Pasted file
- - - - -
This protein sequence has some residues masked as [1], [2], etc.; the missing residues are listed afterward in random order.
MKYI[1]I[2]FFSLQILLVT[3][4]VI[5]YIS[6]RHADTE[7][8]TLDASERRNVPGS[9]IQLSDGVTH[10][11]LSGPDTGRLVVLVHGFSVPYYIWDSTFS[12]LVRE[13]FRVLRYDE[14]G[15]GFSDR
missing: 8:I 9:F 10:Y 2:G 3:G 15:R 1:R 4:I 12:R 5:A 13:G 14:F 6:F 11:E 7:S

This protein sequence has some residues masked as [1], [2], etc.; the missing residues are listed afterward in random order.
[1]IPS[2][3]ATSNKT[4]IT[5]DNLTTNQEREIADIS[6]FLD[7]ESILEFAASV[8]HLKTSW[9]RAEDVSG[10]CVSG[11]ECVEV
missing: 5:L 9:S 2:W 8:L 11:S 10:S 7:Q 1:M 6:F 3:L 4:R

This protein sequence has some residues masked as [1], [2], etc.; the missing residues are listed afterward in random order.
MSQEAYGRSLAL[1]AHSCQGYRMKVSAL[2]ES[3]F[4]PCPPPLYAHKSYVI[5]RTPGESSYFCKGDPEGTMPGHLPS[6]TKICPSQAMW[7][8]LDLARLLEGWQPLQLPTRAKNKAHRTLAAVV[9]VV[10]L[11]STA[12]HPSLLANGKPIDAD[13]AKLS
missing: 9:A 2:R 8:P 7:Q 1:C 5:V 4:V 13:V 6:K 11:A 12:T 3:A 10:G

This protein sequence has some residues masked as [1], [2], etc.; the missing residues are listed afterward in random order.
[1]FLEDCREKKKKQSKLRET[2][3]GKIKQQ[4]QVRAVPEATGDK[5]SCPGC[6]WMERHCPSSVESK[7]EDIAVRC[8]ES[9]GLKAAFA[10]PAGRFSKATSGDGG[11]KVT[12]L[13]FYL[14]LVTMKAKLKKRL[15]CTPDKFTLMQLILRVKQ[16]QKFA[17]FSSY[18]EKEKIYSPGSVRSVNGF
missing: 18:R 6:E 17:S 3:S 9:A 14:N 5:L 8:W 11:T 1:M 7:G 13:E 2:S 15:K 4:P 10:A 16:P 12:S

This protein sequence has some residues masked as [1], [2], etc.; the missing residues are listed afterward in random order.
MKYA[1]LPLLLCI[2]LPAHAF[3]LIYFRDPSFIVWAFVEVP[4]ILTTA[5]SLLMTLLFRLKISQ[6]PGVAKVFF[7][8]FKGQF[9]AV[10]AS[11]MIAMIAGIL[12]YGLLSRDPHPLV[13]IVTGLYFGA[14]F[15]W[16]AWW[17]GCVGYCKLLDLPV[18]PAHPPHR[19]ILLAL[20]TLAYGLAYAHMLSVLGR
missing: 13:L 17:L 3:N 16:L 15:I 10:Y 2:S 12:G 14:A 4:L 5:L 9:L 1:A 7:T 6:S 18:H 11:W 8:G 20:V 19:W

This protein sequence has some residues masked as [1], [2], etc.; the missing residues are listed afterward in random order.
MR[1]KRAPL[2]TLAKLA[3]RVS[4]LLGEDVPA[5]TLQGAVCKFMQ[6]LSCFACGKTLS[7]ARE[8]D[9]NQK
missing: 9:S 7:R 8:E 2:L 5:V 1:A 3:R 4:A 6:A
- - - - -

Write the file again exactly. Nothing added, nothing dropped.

This protein sequence has some residues masked as [1], [2], etc.; the missing residues are listed afterward in random order.
MKYI[1]I[2]FFSLQILLVT[3][4]VI[5]YIS[6]RHADTE[7][8]TLDASERRNVPGS[9]IQLSDGVTH[10][11]LSGPDTGRLVVLVHGFSVPYYIWDSTFS[12]LVRE[13]FRVLRYDE[14]G[15]GFSDR
missing: 8:I 9:F 10:Y 2:G 3:G 15:R 1:R 4:I 12:R 5:A 13:G 14:F 6:F 11:E 7:S

This protein sequence has some residues masked as [1], [2], etc.; the missing residues are listed afterward in random order.
[1]IPS[2][3]ATSNKT[4]IT[5]DNLTTNQEREIADIS[6]FLD[7]ESILEFAASV[8]HLKTSW[9]RAEDVSG[10]CVSG[11]ECVEV
missing: 5:L 9:S 2:W 8:L 11:S 10:S 7:Q 1:M 6:F 3:L 4:R

This protein sequence has some residues masked as [1], [2], etc.; the missing residues are listed afterward in random order.
MSQEAYGRSLAL[1]AHSCQGYRMKVSAL[2]ES[3]F[4]PCPPPLYAHKSYVI[5]RTPGESSYFCKGDPEGTMPGHLPS[6]TKICPSQAMW[7][8]LDLARLLEGWQPLQLPTRAKNKAHRTLAAVV[9]VV[10]L[11]STA[12]HPSLLANGKPIDAD[13]AKLS
missing: 9:A 2:R 8:P 7:Q 1:C 5:V 4:V 13:V 6:K 11:A 12:T 3:A 10:G

This protein sequence has some residues masked as [1], [2], etc.; the missing residues are listed afterward in random order.
[1]FLEDCREKKKKQSKLRET[2][3]GKIKQQ[4]QVRAVPEATGDK[5]SCPGC[6]WMERHCPSSVESK[7]EDIAVRC[8]ES[9]GLKAAFA[10]PAGRFSKATSGDGG[11]KVT[12]L[13]FYL[14]LVTMKAKLKKRL[15]CTPDKFTLMQLILRVKQ[16]QKFA[17]FSSY[18]EKEKIYSPGSVRSVNGF
missing: 18:R 6:E 17:S 3:S 9:A 14:N 5:L 8:W 11:T 1:M 7:G 13:E 2:S 15:K 4:P 10:A 16:P 12:S

This protein sequence has some residues masked as [1], [2], etc.; the missing residues are listed afterward in random order.
MKYA[1]LPLLLCI[2]LPAHAF[3]LIYFRDPSFIVWAFVEVP[4]ILTTA[5]SLLMTLLFRLKISQ[6]PGVAKVFF[7][8]FKGQF[9]AV[10]AS[11]MIAMIAGIL[12]YGLLSRDPHPLV[13]IVTGLYFGA[14]F[15]W[16]AWW[17]GCVGYCKLLDLPV[18]PAHPPHR[19]ILLAL[20]TLAYGLAYAHMLSVLGR
missing: 13:L 17:L 3:N 16:L 15:I 10:Y 2:S 12:G 14:A 4:L 5:L 9:L 1:A 7:T 6:S 18:H 11:W 8:G 20:V 19:W

This protein sequence has some residues masked as [1], [2], etc.; the missing residues are listed afterward in random order.
MR[1]KRAPL[2]TLAKLA[3]RVS[4]LLGEDVPA[5]TLQGAVCKFMQ[6]LSCFACGKTLS[7]ARE[8]D[9]NQK
missing: 9:S 7:R 8:E 2:L 5:V 1:A 3:R 4:A 6:A